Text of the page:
How to Get a Professional Finish with Chalk Paint

Graphite chalk paint on table.

In today's post I will provide the basic step-by-step instructions of how to create a professional finish with Chalk Paint. This process will help you transform your outdated furniture with outstanding results! Not every project requires all steps, for instance, I don't always sand or distress the paint, but for most projects I do. Follow the basic steps and be creative with your project and you will be a pro in no time!

The project I am working on today is an oak table. I plan to update it with a classic black finish using Graphite chalk paint.

Oak table before

Steps to Get a Professional Finish

After cleaning and making any necessary repairs, follow the steps below to get a professional finish:

DIY professional finish with Chalk Paint


Applying the paint is my favorite part of any project! It's so fun to watch the project transform just by using paint. What I especially love about Chalk Paint is that it doesn't require a primer coat.

Some colors with less pigments, such as Pure White or any of the reds, might require 3 or more coats to get complete coverage. One coat of paint might be appropriate for a primitive or heavily distressed finish.

Start by applying one to two coats of chalk paint.

The next steps assume that the paint will be sanded. Following the sanding steps in between coats of paint will provide the smoothest finish possible, although it's not strictly necessary. But it will set your project apart and give it a professional finish. This step creates a lot of sanding dust, so be sure to take your project outdoors and put on a sanding mask. 

STEP 2: Initial sanding.

Sand back the paint using a flexible sanding pad. Using a light sanding technique will minimize unwanted brush strokes.

Flexible sanding pads are especially useful on rounded edges, furniture legs, and spindles as it will conform to the curves and gives you more control. I cut the pads in half with scissors and they fit my hand perfectly. The pads are reusable -- simply rinse with water and let dry.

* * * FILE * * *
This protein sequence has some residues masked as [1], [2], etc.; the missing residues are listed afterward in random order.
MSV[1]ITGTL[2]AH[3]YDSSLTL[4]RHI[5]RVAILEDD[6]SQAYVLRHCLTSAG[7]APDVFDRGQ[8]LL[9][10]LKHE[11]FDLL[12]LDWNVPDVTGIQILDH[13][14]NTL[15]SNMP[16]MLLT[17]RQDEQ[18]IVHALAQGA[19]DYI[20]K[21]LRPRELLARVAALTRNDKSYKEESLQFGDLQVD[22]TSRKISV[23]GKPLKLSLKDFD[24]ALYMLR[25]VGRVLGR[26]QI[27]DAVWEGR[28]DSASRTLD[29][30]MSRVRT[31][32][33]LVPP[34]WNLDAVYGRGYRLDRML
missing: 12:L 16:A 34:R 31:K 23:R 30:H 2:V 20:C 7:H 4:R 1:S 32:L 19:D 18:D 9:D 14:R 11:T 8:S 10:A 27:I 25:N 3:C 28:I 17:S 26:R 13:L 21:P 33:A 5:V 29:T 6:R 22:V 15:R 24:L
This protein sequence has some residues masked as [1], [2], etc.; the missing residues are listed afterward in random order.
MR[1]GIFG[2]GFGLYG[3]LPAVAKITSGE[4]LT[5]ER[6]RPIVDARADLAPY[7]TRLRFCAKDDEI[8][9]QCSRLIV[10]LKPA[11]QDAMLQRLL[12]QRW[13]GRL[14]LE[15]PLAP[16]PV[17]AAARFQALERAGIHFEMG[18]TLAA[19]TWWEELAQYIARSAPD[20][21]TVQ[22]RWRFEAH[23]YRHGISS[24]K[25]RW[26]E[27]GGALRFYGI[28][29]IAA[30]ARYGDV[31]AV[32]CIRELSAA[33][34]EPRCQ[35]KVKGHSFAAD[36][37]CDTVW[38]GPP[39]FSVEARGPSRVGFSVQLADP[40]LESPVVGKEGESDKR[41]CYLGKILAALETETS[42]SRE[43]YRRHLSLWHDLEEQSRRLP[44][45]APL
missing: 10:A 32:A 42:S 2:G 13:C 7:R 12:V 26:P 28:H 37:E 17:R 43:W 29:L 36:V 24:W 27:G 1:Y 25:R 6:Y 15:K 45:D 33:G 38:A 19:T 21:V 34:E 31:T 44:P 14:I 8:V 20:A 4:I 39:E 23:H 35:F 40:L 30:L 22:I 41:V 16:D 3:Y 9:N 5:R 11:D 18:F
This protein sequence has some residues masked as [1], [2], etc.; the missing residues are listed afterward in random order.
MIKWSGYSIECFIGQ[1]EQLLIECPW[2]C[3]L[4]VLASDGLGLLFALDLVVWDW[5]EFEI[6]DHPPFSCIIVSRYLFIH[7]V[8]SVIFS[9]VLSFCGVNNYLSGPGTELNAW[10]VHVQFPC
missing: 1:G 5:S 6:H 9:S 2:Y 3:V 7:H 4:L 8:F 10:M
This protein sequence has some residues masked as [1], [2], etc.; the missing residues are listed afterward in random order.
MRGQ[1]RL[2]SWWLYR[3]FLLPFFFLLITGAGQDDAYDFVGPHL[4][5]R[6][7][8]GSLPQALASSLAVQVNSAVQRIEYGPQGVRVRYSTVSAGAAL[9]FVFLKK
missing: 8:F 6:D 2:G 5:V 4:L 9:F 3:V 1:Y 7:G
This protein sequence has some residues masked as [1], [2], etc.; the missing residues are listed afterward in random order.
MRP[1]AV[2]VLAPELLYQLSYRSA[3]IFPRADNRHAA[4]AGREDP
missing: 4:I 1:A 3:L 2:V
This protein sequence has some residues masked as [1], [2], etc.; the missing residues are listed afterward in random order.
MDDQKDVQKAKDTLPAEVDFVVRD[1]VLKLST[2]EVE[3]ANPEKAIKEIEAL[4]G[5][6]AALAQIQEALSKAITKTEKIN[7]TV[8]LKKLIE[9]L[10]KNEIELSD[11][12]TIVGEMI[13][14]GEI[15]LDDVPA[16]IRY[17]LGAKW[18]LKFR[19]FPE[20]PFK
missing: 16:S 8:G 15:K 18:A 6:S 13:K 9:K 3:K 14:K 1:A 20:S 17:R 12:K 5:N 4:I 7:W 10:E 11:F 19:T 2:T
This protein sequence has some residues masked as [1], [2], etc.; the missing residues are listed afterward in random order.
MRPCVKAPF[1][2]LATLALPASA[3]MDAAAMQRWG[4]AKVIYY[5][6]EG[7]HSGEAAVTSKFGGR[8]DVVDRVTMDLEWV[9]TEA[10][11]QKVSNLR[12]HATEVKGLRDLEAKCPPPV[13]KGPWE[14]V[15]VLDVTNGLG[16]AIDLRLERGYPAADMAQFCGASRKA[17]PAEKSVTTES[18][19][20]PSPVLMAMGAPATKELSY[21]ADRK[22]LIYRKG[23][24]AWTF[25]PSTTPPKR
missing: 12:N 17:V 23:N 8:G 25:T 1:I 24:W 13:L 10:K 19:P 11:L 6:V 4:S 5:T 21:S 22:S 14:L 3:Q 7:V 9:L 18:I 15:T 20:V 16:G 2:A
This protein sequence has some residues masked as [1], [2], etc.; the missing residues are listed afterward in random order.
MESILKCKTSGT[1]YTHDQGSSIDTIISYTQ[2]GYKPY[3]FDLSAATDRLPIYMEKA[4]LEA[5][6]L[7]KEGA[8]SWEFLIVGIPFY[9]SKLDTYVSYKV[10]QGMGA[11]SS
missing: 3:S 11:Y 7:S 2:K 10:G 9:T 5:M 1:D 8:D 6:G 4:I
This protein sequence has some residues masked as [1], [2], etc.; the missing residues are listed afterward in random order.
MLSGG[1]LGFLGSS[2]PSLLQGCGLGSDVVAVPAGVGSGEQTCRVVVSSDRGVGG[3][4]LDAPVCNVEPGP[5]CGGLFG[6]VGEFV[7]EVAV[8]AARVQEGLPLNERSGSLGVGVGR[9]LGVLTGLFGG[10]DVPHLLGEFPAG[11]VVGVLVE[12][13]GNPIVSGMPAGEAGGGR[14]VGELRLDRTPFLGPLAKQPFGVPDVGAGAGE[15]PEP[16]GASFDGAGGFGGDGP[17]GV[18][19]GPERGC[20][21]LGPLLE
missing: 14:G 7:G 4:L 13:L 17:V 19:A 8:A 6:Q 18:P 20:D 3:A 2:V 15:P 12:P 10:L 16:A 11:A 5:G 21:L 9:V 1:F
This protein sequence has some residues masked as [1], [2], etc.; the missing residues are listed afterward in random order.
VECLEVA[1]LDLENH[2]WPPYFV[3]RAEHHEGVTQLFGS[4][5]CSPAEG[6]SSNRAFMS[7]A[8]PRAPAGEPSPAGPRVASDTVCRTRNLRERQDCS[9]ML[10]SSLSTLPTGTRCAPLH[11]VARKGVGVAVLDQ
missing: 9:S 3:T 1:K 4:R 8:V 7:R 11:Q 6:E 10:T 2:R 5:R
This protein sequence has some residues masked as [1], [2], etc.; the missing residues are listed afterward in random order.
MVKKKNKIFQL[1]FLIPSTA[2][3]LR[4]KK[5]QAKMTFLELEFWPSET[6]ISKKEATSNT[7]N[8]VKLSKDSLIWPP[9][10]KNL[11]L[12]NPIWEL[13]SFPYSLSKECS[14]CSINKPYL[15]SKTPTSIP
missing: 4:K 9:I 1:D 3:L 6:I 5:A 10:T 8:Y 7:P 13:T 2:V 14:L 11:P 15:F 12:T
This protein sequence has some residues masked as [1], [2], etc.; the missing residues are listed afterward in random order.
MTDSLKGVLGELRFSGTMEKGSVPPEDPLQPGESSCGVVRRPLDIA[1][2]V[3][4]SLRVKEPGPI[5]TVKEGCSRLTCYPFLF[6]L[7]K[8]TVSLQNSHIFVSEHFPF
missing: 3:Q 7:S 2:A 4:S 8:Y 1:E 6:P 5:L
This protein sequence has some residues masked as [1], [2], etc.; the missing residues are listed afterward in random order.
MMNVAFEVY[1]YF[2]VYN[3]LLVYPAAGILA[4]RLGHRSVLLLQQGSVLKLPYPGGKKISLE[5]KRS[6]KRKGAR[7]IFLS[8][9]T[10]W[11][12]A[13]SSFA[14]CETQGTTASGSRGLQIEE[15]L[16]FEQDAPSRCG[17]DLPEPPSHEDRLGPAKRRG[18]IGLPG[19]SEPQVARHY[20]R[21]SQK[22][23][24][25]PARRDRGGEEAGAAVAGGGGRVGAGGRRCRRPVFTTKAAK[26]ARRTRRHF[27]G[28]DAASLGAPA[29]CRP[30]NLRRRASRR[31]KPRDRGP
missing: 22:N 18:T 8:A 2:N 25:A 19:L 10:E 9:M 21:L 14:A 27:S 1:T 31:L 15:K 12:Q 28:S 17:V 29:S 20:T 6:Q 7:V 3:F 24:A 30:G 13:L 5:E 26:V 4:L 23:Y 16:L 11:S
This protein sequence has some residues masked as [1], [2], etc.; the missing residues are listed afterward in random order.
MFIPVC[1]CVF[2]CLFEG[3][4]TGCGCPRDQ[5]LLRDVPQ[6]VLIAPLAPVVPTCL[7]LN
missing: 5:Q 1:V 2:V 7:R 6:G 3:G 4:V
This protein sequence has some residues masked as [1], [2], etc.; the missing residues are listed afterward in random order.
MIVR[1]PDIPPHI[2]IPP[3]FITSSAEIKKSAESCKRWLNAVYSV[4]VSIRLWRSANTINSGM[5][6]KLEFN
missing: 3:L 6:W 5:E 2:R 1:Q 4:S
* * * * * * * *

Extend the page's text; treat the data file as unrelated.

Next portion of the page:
Lightly sand the chalk paint in between coats.

STEP 3: Use 220-grit sandpaper to wear back the finish and apply distressing.

After sanding back the paint with a sanding pad, I next use 220-grit sandpaper to continue smoothing the paint and to apply a distressed finish. For heavier distressing, first apply more pressure as you sand the paint. Increase the pressure gradually until you get the look you're after. I wrap my sandpaper around my sanding pad for added control and to avoid over-sanding.

Use 220-grit sandpaper for a distressed finish.

STEP 4: Use a soft brush to gently brush off excess sanding dust.

There will be lots of sanding dust to deal with, so I use a large soft bristle paint brush to gently brush off the excess, trying to avoid creating a giant dust cloud. For flat surfaces, I use the brush to sweep the dust into a pile and then use a plastic grocery bag as a dust bin.

For easy clean up, use a soft bristle brush to light brush away the sanding dust.

STEP 5: Rub a tack cloth over the furniture to remove remaining sanding dust.